I wrote a letter to my representatives a few days ago. I don’t do so often. It honestly feels a little futile. Does anyone really listen? I considered just sending a one line letter, “Please support the Humanitarian Assistance Facilitation Act (H.R 3526).” I know Mitch McConnell receives way too many letters to read himself. I pictured some staff person quickly scanning hundreds of letters and making small tick marks on some chart of issues, “For” or “Against.” Maybe, if there is some vote coming up, Mitch will ask his staff, “What are people saying about this one?” One line might be sufficient and would probably be a relief to some staff person who did not want to wade through paragraphs of detail and passion.
I like history. John Adams, Thomas Jefferson, Benjamin Franklin, Harry Truman all wrote letters, which gives us glimpses into our past and the ways they thought. Eleanor Roosevelt wrote so many letters to FDR that he told her to limit it to three a day. So I joined the great letter writers of history, went to Open Congress, searched out H.R.3526, and wrote my letter to both of my senators and my congressman. It is really a cool system.
I resisted the logic of a one-line letter. Honestly, it seemed a little rude, more like a command than a letter. So I carefully reasoned out why I think my representatives should support the Humanitarian Assistance Facilitation Act. The bill would allow peacemakers and humanitarian workers to talk to people like Hamas. Currently, it is illegal. I don’t think we can resolve issues or generate good will unless we are talking, so I wrote.
Maybe, just maybe, my line of logic would be so compelling that some staff person would say, “Mitch, you should probably pay attention to this one.”
Naïve? Sure. Overly optimistic? Guilty. My glass is more than half full. I like to think of it as faith. Others may consider it delusional. But we live in a representative democracy where the House is to represent our views and the Senate is to represent the broader good of the states. How can they represent us if they don’t know what we are thinking?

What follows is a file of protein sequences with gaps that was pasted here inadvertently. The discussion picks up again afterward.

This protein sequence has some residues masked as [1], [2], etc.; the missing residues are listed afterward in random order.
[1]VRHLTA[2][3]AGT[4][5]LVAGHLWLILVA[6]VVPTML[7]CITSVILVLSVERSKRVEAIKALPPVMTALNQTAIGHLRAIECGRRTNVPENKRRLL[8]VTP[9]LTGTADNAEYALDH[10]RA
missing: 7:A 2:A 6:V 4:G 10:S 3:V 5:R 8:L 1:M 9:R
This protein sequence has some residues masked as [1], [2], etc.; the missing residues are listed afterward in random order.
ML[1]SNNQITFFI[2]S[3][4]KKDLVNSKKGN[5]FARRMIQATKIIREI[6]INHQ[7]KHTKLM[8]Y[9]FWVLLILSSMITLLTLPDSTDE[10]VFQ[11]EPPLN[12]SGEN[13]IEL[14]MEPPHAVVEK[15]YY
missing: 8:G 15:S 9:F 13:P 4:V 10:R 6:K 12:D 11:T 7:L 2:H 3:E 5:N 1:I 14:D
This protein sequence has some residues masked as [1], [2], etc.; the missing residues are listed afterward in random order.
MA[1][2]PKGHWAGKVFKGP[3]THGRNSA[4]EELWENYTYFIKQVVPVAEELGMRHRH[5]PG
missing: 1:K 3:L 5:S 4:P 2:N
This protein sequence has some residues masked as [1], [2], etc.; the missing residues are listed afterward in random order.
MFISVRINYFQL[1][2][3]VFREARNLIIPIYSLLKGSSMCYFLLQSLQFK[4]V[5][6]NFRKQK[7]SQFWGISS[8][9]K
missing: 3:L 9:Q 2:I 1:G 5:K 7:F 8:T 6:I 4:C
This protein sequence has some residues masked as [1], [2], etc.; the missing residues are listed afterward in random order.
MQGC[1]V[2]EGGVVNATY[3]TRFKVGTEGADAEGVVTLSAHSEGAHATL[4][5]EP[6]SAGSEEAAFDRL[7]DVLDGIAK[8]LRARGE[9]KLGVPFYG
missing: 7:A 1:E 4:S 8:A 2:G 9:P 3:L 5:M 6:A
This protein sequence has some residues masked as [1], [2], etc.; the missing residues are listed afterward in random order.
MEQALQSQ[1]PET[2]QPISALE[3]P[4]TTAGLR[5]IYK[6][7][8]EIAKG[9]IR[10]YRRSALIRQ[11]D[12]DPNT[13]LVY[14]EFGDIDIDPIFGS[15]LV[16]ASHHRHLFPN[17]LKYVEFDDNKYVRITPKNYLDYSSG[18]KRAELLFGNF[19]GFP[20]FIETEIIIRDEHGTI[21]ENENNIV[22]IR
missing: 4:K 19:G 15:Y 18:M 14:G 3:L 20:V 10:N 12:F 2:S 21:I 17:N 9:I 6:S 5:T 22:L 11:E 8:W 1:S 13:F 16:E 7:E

In a few days, I received a reply from The Honorable Senator McConnell and my half-full glass began to leak. Apparently, the senator’s staff people have been replaced with a computer that scans the letters for key words. After telling me how happy “he” was for this opportunity to interact “he” said, “Your letter specifically mentioned the conflict between Israel and Hamas.” I had not mentioned Israel at all, though I did use Hamas as an example of people on the Treasury Department’s terrorists list. Then Mitch’s computer spit out two pages of things Mitch had done to support Israel. It was totally off point. If there were any ticks in any columns, mine was in some column saying I was concerned about Israel.
Some say Washington is out of touch. I don’t know. At least they do a lot of polls, right? (Maybe I should not have thrown away that Neilson television viewing habits poll the other day.) Writing thoughtful letters, to at least some representatives, seems to be of little value. I’m still waiting on a response from Rand Paul and John Yarmuth.
At least we can still vote, right?